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Date: -- (:)
From: Dragan Gasevic <dgasevic@a...>
Subject: CfP: 1st International Conference on Software Language Engineering (SLE 2008)
___________________________________________________________________

                   2nd Call for Papers - SLE 2008

    1st International Conference on Software Language Engineering

                    http://planet-sl.org/sle2008/
              Toulouse, France, September 29-30, 2008

___________________________________________________________________

Co-located with 11th IEEE/ACM International Conference on Model-Driven
Engineering Languages and Systems (MODELS 2008)

Conference proceedings will be published in Springer's LNCS series.

The 1st International Conference on Software Language Engineering
(SLE) is devoted to topics related to artificial languages in software
engineering. SLE is an international research forum that aims to bring
together researchers and practitioners from both industry and academia
to expand the frontiers of software language engineering.
Historically, SLE emerged from two established workshop series: LDTA,
Language Descriptions, Tools, and Applications, which has been a
satellite event at ETAPS for the last 8 years, and ATEM which has been
co-located with MODELS and WCRE for the last 5 years. These, as well
as several other conferences and workshops, have investigated various
aspects of language design, implementation, and evolution but from
different perspectives. SLE's foremost mission is to encourage and
organize communication between communities that have traditionally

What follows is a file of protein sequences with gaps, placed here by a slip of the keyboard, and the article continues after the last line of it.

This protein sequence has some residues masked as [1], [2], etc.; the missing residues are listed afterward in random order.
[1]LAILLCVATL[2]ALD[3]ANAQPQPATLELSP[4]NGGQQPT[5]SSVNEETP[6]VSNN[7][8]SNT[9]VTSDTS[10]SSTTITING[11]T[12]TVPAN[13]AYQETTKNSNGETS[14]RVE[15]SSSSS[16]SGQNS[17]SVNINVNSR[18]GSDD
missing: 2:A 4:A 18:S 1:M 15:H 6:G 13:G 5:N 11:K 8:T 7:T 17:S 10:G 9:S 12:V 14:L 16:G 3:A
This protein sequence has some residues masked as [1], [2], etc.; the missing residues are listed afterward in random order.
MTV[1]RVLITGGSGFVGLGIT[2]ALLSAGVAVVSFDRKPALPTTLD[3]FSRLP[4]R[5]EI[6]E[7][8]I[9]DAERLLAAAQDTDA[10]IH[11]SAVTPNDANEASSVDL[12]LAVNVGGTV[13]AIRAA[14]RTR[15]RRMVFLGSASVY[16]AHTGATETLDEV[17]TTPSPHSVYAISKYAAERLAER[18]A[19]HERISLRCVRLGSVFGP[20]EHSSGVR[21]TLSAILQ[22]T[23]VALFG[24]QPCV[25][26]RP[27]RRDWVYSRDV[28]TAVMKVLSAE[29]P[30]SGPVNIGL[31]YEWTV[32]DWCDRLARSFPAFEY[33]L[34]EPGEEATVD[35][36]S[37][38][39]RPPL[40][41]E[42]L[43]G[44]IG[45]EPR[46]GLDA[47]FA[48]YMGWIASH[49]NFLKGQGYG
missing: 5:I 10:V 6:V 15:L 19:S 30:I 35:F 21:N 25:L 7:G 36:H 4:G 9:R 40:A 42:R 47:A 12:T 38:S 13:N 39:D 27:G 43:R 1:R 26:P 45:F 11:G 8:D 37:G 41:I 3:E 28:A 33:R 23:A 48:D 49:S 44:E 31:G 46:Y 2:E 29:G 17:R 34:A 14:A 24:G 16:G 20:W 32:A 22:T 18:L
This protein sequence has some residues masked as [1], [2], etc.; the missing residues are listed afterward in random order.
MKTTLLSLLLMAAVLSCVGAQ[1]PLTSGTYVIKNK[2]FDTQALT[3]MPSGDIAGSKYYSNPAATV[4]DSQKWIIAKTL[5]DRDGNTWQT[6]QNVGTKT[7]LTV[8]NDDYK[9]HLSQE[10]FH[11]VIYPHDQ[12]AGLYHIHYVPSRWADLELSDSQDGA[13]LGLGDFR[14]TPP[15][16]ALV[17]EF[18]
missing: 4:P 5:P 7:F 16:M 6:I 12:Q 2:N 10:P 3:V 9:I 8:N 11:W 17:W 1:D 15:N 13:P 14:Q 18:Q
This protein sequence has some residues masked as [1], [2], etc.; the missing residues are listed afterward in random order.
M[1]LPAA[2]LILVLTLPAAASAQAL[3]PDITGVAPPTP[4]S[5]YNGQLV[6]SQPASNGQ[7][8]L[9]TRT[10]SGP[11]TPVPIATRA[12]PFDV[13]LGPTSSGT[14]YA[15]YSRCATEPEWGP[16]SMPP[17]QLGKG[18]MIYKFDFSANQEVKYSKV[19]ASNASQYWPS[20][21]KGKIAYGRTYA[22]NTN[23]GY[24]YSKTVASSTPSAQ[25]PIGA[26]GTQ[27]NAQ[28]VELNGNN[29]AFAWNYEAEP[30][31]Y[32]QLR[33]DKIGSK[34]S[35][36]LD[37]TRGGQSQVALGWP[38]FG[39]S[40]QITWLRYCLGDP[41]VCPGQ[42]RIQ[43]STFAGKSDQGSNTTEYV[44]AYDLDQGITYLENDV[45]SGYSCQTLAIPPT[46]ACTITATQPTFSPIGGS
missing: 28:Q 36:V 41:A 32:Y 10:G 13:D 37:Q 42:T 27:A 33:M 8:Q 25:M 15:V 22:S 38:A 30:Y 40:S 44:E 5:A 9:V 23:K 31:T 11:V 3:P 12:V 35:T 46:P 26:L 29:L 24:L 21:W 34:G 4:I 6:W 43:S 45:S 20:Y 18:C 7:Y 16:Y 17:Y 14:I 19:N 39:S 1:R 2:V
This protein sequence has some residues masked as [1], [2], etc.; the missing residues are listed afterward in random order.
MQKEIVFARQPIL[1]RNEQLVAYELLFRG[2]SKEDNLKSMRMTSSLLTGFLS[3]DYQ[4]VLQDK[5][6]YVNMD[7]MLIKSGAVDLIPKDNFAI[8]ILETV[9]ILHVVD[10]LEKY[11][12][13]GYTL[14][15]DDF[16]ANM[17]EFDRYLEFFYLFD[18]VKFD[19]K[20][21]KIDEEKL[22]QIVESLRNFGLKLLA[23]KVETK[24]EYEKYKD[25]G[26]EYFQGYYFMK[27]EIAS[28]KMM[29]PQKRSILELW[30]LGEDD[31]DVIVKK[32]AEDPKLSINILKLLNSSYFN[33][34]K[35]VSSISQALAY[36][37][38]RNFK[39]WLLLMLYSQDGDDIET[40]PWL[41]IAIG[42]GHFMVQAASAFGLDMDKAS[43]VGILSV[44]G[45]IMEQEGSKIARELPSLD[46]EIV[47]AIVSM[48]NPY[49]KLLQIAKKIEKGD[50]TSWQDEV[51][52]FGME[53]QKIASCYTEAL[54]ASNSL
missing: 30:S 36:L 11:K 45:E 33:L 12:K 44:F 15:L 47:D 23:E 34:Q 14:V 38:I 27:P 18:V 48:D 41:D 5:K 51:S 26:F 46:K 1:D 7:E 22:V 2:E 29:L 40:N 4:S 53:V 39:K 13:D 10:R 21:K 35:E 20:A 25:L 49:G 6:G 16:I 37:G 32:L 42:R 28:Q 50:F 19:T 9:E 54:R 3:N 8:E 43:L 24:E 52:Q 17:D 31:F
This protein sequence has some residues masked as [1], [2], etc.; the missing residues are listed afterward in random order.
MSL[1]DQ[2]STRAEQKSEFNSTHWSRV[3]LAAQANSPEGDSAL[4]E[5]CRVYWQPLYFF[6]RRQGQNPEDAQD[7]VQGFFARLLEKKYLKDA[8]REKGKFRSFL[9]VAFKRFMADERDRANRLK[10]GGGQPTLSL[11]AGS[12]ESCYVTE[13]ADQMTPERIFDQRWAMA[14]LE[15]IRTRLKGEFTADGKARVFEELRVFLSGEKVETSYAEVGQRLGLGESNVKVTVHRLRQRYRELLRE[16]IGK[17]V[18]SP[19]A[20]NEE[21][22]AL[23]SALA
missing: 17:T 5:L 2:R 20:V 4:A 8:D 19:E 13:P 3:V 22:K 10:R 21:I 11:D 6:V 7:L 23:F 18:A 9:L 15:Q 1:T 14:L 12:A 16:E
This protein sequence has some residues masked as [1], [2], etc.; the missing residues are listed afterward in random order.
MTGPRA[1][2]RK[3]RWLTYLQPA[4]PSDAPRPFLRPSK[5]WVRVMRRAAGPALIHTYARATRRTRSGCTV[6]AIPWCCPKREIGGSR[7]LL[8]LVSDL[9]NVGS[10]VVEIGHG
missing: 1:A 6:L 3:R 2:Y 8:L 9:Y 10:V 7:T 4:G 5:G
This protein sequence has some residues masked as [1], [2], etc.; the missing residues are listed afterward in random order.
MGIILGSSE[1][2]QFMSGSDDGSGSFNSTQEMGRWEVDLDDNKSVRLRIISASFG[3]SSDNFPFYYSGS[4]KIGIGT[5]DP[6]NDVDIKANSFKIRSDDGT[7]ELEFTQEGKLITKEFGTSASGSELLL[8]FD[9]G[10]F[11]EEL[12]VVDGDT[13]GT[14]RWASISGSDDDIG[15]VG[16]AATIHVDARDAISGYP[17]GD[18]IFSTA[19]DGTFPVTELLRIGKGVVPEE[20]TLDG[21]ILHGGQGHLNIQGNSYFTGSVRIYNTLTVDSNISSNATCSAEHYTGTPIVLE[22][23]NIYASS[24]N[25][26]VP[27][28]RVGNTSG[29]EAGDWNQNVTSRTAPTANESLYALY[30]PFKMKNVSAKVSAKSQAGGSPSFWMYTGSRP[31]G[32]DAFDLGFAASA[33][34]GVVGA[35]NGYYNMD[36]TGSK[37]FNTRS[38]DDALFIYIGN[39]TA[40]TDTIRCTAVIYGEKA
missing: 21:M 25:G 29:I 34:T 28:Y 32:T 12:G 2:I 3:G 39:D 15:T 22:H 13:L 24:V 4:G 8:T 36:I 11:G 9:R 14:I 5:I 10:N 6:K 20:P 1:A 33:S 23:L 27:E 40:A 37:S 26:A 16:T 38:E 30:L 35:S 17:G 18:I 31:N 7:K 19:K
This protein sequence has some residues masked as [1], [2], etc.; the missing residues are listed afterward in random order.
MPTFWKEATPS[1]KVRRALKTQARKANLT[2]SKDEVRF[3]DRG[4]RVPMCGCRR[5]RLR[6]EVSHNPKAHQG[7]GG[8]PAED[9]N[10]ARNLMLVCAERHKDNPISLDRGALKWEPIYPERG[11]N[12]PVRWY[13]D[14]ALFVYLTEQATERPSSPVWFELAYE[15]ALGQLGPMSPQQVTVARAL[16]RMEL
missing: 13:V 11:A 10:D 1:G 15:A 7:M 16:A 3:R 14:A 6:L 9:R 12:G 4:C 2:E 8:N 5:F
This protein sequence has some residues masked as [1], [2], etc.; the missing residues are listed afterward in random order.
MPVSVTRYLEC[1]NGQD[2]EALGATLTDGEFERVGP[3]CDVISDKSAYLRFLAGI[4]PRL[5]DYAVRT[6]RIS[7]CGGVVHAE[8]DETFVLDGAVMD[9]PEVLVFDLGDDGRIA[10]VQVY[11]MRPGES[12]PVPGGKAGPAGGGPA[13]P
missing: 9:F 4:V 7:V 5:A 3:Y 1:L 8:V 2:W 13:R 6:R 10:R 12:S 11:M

looked at software languages from different, more specialized, and yet
complementary perspectives. SLE emphasizes the fundamental notion of
languages as opposed to any realization in specific "technical
spaces".


Scope
-----

The term "software language" comprises all sorts of artificial
languages used in software development including general purpose
programming languages, domain-specific languages, modeling and
metamodeling languages, data models, and ontologies. We use this term
in its broadest sense. Thus, for example, modeling languages include
UML and UML-based languages, synchronous languages used in safety
critical applications, business process modeling languages, and web
application modeling languages, to name a few. Perhaps less obviously,
the term "software language" also comprises APIs and collections of
design patterns that are indeed implicitly defined languages.

Software language engineering is the application of a systematic,
disciplined, quantifiable approach to the development, use, and
maintenance of these languages. Thus, the SLE conference is concerned
with all phases of the lifecycle of software languages; these include
the design, implementation, documentation, testing, deployment,
evolution, recovery, and retirement of languages. Of special interest
are tools, techniques, methods and formalisms that support these
activities. In particular, tools are often based on or even
automatically generated from a formal description of the
language. Hence, of special interest is the treatment of language
descriptions as software artifacts, akin to programs - while paying
attention to the special status of language descriptions, subject to
tailored engineering principles and methods for modularization,